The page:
Aiyaswamy is free on bond and her sentencing is scheduled for November 15.
An Indian American businesswoman based in San Jose has been found guilty by a federal court of indulging in H-1B visa fraud.
Sridevi Aiyaswamy, 50, on Wednesday, pleaded guilty to three counts of visa fraud that she allegedly committed between April 2010 and June 2013.
According to U.S. Attorney Brian J. Stretch and Homeland Security Investigations (HSI) Special Agent Ryan L. Spradlin, Aiyaswamy made a number of false statements and submitted over 25 false documents to the United States Citizenship and Immigration Services (USCIS) for obtaining H-1B visas for foreign workers.
According to the press release of the Justice Department, Aiyaswamy, acting as a petitioner on behalf of foreign workers, falsely represented in I-29 petitions that will be working for Cisco when the company did not offer employment opportunities for the applicants.
A federal grand jury indicted Aiyaswamy on December 3, 2015, charging her with 34 counts of visa fraud, in violation of 18 U.S.C. § 1546(a). Pursuant to today’s pea agreement, Aiyaswamy pleaded guilty to three of the counts of visa fraud and the government agreed to request dismissal of the remaining counts.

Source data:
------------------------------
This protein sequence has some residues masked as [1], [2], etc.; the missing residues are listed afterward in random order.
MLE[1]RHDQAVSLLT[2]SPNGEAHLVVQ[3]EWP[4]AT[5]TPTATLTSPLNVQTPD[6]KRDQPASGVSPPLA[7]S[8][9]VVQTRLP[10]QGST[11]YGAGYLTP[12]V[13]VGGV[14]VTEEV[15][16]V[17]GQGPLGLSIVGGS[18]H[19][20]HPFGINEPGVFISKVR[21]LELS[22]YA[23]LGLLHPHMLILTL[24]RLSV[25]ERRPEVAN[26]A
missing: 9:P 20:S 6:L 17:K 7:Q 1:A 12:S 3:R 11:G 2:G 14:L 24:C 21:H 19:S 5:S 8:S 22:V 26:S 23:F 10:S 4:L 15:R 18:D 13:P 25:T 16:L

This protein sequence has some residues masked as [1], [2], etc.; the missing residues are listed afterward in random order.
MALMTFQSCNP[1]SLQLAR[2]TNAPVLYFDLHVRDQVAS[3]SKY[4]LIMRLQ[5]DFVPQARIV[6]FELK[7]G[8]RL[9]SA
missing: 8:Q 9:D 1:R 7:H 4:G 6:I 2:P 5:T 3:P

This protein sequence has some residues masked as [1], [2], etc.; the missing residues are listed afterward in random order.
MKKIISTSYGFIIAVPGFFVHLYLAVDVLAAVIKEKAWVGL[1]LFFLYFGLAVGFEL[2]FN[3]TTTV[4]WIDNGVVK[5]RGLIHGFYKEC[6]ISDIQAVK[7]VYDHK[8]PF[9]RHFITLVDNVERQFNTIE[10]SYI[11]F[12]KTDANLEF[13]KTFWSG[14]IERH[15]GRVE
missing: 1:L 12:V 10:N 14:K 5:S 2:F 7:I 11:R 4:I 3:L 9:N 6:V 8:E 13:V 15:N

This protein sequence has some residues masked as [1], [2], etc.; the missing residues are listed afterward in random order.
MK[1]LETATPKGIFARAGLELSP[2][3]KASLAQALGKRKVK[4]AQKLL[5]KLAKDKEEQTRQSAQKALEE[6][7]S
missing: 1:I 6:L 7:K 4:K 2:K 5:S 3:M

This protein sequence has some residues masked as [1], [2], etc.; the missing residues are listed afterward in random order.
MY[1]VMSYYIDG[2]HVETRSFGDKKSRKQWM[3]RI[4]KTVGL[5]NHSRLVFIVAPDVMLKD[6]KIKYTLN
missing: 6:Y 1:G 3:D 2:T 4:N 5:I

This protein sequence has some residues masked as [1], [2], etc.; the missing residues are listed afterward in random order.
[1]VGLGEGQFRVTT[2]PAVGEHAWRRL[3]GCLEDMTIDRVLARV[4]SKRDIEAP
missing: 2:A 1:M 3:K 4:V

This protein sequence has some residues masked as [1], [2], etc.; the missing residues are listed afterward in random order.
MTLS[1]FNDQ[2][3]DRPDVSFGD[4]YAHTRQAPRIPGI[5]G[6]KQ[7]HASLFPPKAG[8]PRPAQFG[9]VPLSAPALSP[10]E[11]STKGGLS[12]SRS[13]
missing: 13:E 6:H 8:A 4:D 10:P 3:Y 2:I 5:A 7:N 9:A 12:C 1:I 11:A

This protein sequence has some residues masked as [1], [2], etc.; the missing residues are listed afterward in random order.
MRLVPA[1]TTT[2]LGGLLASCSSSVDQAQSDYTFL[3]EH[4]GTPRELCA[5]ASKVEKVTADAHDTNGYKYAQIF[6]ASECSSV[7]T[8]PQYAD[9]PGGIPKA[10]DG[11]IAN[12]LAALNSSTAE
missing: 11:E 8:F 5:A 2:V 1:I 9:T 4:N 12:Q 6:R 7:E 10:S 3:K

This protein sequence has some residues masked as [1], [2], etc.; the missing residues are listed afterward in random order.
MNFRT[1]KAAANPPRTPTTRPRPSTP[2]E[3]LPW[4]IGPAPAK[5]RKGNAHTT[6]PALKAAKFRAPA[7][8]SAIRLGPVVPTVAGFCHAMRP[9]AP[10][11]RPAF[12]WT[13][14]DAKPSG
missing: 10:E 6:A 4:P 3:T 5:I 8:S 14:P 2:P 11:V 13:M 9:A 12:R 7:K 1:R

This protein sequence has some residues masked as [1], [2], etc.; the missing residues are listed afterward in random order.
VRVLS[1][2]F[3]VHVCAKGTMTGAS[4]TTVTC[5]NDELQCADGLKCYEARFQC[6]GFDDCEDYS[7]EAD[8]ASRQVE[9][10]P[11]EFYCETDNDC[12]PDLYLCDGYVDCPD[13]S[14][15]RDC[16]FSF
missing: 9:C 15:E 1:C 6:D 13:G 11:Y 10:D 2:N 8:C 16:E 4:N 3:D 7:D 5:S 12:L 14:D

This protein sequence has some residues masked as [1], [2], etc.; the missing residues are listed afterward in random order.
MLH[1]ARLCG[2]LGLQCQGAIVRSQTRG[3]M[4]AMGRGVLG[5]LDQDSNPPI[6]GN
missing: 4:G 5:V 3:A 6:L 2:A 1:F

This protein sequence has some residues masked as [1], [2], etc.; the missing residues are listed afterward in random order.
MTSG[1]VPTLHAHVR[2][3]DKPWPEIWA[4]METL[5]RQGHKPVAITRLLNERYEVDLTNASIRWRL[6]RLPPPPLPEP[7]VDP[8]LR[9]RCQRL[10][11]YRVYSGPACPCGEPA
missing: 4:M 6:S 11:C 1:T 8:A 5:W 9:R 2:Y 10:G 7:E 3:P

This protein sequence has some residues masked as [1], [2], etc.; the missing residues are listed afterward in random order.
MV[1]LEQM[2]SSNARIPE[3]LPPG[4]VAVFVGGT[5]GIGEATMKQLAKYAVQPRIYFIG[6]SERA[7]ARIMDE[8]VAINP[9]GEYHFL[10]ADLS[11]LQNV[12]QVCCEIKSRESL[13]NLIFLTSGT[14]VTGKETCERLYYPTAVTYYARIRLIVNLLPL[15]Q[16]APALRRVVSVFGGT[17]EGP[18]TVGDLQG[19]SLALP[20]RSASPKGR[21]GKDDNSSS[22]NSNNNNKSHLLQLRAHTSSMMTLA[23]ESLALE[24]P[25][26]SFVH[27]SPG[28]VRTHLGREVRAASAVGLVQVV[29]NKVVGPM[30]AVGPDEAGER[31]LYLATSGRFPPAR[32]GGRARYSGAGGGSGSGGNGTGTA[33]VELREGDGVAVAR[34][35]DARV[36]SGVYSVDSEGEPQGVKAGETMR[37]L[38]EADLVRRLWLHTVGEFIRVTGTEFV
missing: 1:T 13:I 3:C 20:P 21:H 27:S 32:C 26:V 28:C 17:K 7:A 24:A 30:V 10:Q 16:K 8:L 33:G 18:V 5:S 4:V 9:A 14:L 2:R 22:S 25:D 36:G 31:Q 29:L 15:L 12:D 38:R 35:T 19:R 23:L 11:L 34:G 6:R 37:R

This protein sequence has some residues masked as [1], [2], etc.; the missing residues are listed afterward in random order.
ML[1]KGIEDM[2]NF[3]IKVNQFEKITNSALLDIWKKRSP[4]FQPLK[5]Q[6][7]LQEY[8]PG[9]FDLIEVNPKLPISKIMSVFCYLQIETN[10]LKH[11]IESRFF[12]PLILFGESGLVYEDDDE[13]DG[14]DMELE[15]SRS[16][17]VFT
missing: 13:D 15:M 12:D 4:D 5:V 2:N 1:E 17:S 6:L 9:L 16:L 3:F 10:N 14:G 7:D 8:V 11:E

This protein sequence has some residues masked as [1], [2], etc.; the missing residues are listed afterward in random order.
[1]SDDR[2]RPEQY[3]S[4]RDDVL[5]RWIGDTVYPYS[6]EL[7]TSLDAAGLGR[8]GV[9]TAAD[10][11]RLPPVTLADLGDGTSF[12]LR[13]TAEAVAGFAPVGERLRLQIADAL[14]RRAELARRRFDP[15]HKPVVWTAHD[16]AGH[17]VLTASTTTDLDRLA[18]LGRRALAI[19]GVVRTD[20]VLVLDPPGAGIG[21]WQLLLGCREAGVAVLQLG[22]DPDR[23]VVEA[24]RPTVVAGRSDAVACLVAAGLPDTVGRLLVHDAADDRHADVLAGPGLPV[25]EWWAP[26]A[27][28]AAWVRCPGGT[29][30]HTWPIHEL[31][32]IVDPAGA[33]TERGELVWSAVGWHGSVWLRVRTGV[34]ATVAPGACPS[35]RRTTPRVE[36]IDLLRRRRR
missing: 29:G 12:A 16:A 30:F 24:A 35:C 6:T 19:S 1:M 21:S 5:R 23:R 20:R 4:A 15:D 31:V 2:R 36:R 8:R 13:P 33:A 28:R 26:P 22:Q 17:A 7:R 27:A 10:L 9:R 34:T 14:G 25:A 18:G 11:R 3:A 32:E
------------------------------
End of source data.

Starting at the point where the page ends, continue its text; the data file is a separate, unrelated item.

The Indian American business woman is free on bond and her sentencing is scheduled for November 15 by Judge Koh. Aiyaswamy might get a maximum statutory penalty of 10 years in prison for visa fraud and a fine up to $250,000.
Assistant U.S. Attorneys John Bostic and Jeff Nedrow are prosecuting the case with the assistance of Laurie Worthen and Susan Kreider. The prosecution is the result of an investigation led by HSI. U.S. Citizenship and Immigration Service’s Office of Fraud Detection and National Security also assisted with the investigation.